Can I advocate for the implementation of the SDGs in other ways?
Sure! Here are some tips:
1. Be strategic. This is more than a decade-long process; make sure you have a long-term action plan to advance the SDGs in your country.
2. Does your country have an implementation plan? If not, advocate for it; if not, participate in the process of developing such a plan.
3. Advocacy is everything. As there is no formal procedure for civil society groups to participate, it is important to advocate for multi-stakeholder processes at the national level and engage in international fora.
4. Build coalitions in your country and alliances at the regional level. Join other civil society groups to ensure your voice is heard in the SDG process, as well as to ensure comprehensive monitoring and reporting.
5. Engage in the HLPF. Hold side events and prepare alternative (shadow) reports to be launched and disseminated around the HLPF. You can choose to do shadow reports on freedom of expression-related issues only, or join other groups to prepare a full national SDG report. You can also prepare regional reports (see Transparency International example in “Resources”)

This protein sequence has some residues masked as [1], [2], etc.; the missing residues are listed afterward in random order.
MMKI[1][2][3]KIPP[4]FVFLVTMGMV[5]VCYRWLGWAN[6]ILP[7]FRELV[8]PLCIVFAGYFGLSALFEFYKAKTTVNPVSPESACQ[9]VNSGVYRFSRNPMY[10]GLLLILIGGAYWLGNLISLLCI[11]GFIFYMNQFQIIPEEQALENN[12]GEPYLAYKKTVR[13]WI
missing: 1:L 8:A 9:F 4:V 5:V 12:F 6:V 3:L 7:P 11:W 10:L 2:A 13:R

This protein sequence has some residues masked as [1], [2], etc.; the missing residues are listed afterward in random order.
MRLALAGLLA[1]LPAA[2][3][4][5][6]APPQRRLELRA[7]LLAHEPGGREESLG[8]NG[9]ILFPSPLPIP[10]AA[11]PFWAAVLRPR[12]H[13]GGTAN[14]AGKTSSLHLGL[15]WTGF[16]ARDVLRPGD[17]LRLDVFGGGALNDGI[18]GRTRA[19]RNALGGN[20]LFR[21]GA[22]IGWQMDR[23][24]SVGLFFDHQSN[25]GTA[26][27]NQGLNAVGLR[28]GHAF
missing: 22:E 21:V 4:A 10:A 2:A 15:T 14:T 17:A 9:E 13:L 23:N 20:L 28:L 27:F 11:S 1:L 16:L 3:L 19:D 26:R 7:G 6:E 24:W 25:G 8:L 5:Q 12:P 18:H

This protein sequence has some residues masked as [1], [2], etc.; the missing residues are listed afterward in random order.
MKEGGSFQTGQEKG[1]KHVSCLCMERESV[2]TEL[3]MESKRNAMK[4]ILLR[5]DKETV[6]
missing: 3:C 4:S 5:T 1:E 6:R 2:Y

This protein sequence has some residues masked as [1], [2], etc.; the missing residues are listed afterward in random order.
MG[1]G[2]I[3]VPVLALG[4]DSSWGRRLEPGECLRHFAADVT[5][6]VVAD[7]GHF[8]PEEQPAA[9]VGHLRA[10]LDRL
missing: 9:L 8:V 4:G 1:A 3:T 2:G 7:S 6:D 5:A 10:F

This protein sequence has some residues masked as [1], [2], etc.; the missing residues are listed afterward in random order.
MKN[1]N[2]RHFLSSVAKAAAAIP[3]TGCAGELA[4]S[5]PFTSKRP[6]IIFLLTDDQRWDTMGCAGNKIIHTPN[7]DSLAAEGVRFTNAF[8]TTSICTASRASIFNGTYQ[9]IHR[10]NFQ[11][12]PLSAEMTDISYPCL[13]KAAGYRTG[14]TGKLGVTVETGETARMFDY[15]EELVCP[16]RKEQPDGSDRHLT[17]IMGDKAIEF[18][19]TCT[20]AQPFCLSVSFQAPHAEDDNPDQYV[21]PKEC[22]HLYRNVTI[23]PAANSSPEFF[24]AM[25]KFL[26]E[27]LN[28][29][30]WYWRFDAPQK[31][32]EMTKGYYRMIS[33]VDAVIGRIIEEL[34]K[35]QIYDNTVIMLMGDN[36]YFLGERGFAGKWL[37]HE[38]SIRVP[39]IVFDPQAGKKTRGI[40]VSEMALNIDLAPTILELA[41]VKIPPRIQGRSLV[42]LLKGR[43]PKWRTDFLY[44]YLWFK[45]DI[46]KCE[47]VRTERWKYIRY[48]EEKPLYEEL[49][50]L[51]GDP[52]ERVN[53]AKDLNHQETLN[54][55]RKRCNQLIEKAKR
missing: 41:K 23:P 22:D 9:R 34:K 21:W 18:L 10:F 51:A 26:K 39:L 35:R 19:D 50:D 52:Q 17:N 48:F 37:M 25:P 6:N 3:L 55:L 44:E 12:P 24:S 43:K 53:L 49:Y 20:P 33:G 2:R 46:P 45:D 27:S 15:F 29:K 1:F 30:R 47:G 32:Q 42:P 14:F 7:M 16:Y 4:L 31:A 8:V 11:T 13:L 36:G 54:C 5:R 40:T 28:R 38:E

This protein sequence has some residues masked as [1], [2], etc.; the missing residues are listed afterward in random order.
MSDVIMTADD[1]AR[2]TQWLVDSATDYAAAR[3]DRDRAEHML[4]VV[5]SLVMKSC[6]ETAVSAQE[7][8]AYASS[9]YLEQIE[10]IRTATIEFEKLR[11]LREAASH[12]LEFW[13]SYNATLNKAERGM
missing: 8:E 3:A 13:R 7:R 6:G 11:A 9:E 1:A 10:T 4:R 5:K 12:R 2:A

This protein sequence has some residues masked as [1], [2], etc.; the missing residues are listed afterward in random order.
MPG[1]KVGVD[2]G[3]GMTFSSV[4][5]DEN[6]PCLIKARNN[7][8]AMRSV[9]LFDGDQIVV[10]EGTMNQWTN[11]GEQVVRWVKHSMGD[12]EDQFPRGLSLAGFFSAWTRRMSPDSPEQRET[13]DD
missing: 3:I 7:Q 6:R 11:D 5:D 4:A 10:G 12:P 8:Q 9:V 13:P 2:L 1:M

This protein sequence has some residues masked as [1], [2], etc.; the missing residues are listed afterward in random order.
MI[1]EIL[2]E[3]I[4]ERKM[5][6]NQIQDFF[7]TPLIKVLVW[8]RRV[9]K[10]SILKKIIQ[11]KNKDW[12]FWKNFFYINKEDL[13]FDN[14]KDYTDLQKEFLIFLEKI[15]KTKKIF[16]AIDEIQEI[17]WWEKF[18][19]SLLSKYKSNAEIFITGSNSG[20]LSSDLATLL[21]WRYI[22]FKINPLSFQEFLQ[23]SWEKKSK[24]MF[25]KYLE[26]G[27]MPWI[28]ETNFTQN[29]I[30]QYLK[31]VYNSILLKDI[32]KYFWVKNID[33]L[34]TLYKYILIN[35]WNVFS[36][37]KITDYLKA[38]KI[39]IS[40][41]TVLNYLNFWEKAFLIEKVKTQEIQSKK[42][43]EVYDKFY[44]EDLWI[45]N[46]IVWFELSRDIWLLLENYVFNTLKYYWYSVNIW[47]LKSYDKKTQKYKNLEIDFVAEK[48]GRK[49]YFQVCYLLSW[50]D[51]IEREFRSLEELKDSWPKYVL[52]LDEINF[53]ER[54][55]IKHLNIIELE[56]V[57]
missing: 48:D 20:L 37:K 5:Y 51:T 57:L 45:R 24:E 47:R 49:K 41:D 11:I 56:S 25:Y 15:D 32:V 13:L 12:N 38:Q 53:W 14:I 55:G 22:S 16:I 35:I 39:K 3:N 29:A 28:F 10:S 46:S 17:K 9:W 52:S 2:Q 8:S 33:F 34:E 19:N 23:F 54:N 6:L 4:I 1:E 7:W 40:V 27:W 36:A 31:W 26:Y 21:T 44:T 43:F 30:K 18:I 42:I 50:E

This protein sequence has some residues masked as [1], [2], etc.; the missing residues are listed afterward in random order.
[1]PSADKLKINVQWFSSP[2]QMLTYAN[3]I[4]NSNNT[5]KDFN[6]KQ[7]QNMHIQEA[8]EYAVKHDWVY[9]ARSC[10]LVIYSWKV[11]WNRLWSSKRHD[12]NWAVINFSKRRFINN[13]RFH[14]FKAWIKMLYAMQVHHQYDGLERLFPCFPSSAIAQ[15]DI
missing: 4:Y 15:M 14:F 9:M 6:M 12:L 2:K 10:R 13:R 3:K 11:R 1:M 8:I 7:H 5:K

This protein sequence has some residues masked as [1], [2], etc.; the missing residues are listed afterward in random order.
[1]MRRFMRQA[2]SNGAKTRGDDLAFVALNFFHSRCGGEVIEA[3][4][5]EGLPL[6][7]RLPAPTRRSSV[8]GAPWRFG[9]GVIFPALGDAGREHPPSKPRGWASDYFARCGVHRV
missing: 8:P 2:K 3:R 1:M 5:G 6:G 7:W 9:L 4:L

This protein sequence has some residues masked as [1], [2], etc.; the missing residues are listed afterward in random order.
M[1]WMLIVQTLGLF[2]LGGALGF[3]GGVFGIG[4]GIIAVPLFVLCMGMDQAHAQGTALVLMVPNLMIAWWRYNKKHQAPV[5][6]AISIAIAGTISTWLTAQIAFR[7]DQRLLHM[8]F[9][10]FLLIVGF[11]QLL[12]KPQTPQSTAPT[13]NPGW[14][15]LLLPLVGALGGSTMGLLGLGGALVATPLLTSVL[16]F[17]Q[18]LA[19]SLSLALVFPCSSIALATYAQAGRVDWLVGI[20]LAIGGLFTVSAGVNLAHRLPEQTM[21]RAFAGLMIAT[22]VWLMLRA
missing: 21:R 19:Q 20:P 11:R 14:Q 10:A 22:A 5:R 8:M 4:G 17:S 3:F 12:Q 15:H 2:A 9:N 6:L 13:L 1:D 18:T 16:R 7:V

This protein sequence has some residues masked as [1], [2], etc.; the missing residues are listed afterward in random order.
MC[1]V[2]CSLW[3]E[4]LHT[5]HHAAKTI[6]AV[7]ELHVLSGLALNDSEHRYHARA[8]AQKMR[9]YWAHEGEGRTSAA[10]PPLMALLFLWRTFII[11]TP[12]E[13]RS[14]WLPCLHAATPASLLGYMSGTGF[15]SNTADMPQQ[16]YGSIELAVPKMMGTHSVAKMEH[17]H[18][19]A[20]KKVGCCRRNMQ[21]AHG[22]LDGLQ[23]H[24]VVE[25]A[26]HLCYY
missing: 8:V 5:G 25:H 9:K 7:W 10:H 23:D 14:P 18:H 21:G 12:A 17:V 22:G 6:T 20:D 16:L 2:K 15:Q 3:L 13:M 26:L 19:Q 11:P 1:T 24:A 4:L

6. Do not forget to include a gender dimension to your reports and contributions! Disaggregate your data to show how progress is being achieved for women and gender-marginalized groups, highlighting disparities or unique impacts.
7. In need of funds to monitor progress? Link your projects to the SDGs and you might increase your chances of securing funding.
UN General Assembly Resolution 70/1 on “Transforming our world: the 2030 Agenda for Sustainable Development”. UN
“Shadow report on the implementation of SDG 16 in the Americas”. Transparency International
Check more ways to defend and promote the right to freedom of expression on the IFEX 5-minute explainers hub page